Pamela Chan, BCFamily.ca/ Editorial

In the spirit of Eleanor Roosevelt’s advice, no one can make you feel bad about yourself without your consent.

This is a good strategy but it’s not always easy to follow – especially when you’re putting yourself out there with your creative output and feeling vulnerable.

Surround yourself with people who have your back. photo go where_zpsvnpqjktb.jpg

I’ve been actively involved in creative projects in a keen way for most of my life.  Here’s what I’ve observed about coping with critics and fear of failure.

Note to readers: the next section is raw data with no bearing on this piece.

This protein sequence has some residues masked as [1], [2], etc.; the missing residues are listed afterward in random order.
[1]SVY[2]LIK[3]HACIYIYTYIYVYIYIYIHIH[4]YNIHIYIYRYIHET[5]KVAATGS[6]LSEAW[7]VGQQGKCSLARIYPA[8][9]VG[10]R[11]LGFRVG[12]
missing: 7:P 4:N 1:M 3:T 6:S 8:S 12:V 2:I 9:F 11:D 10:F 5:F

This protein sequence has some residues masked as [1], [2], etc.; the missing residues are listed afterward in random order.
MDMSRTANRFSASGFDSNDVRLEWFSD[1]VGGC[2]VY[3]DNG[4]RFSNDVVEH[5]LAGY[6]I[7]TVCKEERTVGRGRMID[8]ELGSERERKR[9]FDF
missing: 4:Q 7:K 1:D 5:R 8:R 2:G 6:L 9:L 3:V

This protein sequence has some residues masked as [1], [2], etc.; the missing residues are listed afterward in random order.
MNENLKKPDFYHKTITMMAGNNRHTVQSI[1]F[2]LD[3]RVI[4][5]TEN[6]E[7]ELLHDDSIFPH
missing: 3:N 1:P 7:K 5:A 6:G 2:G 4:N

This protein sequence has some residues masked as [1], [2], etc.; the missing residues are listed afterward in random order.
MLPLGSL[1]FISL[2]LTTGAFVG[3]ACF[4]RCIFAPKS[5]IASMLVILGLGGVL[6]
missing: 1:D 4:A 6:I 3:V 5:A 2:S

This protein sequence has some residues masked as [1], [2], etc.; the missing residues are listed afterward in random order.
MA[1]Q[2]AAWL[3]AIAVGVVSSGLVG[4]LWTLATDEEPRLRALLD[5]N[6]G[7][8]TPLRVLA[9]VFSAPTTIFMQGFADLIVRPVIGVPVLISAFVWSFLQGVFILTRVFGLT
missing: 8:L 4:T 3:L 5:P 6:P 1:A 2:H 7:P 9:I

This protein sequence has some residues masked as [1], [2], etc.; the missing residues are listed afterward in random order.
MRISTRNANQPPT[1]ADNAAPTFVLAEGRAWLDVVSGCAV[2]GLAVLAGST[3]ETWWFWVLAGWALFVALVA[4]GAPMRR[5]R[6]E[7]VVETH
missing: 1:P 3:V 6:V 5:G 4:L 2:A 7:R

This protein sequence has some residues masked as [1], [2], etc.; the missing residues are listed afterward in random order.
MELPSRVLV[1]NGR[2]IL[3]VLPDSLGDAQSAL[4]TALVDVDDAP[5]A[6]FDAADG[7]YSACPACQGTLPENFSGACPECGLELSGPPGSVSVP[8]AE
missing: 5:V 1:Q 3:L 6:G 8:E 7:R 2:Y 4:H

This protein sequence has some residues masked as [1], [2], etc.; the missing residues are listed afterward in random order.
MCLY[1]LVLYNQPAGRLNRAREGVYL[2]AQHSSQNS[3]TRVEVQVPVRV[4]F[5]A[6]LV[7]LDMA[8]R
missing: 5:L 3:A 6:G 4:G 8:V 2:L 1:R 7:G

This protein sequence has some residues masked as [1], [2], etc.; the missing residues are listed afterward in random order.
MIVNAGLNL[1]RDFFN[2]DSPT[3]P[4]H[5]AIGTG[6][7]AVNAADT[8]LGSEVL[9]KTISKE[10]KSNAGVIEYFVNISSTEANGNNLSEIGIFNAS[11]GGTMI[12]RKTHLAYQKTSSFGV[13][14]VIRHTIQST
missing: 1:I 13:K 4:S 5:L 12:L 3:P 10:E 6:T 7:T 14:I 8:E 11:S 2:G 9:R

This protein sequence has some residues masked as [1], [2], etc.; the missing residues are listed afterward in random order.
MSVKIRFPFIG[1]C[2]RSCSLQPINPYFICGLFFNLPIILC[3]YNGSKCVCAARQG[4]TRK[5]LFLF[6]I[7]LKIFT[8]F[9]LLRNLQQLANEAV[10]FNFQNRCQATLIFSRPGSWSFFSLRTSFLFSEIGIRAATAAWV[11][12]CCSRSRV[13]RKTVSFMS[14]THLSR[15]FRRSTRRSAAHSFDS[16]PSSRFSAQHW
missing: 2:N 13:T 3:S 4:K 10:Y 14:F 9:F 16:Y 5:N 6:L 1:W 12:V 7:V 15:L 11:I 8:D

• If your artistic efforts makes you feel joyful and satisfied, you’re on the right path.  Other people’s assessments don’t matter if you’re benefiting from the time you spend facing creative challenges.
  • If someone doesn’t like you or – more likely – feels competitive towards you, they’re not going to care too much about what you’re doing.  So the next time you get shade thrown your way, consider the source.
  • Some people have foot in mouth disease. They will say pretty awful comments to you directly without filtering their opinions.  And these comments are not necessarily accurate or warranted.  Surround yourself with positive people who have your back.  Be open to receiving constructive criticism but from the right quality of source.